At the start of 2012 we considered the futility of New Year resolutions; this year I thought we’d look at change, since any resolution requires it.
According to Francis Bacon, “Things alter for the worse spontaneously, if they be not altered for the better designedly.”
Arnold Bennett said, “Any change, even a change for the better, is always accompanied by drawbacks and discomforts.”
Anatole France elaborated on that thought, “All changes, even the most longed for, have their melancholy; for what we leave behind us is a part of ourselves; we must die to one life before we can enter another.”
That said, it is still wise to heed the words of Ellen Glasgow, “All change is not growth, as all movement is not forward.”
Maya Angelou captured the idea of what to change in a nutshell when she said, “If you don’t like something, change it. If you can’t change it, change your attitude.”
Wise words and very true, but as Leo Tolstoy points out, “Everyone thinks of changing the world, but no one thinks of changing himself.”
Change is a necessary part of growth, but I disagree with what Winston Churchill said, “To improve is to change; to be perfect is to change often.” No matter how much or how often you change you will never be perfect.
One more very important point—share your changes; as Lillian Hellman reminds us, “People change and forget to tell each other.”
In ending, and since the New Year is almost upon us, let me propose a toast, “Here’s to positive change in 2013.
Everybody and their brother are doing Best and Worst for 2012 lists on dozens of topics, so I thought I’d provide something a different. Below are links to six odd bits involving the Internet.
Do you consider yourself Internet savvy? Too smart to click on iffy links or fall for the latest in phishing stories? That’s great, but how are you at avoiding extortion?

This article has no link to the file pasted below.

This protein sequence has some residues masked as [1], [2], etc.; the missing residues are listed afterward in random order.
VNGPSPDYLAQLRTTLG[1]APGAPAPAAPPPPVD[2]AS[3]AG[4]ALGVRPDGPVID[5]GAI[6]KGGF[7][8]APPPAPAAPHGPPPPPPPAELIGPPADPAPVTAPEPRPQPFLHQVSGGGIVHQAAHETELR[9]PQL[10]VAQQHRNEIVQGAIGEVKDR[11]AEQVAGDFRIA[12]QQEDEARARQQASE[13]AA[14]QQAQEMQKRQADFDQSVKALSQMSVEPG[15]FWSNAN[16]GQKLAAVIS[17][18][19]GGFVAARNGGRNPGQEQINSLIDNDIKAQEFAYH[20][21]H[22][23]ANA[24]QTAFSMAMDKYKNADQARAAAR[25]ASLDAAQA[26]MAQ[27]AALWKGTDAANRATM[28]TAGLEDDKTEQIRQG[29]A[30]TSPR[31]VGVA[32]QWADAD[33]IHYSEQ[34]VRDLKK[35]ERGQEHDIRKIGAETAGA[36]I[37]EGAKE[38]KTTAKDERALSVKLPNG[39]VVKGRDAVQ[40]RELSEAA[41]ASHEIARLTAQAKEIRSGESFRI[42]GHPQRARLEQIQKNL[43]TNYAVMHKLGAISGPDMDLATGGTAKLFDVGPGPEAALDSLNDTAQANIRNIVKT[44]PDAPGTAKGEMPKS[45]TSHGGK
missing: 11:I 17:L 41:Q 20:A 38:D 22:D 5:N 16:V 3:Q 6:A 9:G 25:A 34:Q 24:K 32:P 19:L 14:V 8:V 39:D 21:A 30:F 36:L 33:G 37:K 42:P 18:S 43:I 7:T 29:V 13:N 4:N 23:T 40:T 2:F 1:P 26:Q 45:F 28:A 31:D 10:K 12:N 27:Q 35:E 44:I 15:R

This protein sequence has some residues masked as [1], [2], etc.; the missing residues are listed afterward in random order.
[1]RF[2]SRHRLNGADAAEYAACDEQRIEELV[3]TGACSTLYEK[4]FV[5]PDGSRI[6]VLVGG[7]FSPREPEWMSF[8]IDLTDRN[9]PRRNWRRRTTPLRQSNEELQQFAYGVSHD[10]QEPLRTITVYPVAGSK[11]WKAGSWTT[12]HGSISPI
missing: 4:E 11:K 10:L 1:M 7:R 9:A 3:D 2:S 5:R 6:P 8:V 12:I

Essentially online extortion, ransomware involves infecting a user’s computer with a virus that locks it. The attackers demand money before the computer will be unlocked, but once the money is paid, they rarely unlock it.
Hackers regularly exploit tools like John the Ripper, a free password-cracking program that use lists of commonly used passwords from breached sites and can test millions of passwords per second.
The Internet is the greatest face-to-face avoidance tool ever invented; in most cases that not good, but there are times when doing things at a distance and avoiding direct contact is a boon for all involved.
Let’s just say that no matter how well ex-spouses and still-parents coordinate, there’s a good chance of teary phone calls, angry exchanges during drop-off, and all-out fights about who’s not saving enough for college, often played out smack in front of the children. Unless, of course, it’s all done remotely. (…) It’s joint custody — at a distance.
“We have an internal tagline: Use the Internet to get off the Internet,” said Kathryn Fink, community manager at Meetup, an online-to-offline start-up with 11 million members. (…) Hybrid social networks are connecting strangers with similar interests online, then directing them to meet in person for dinners, bar-hopping, bowling or biking excursions. Unlike dating or networking sites, these start-ups are focused simply on helping users make new friends and hang out face to face. If a hookup or job interview results — well, that’s just an added bonus.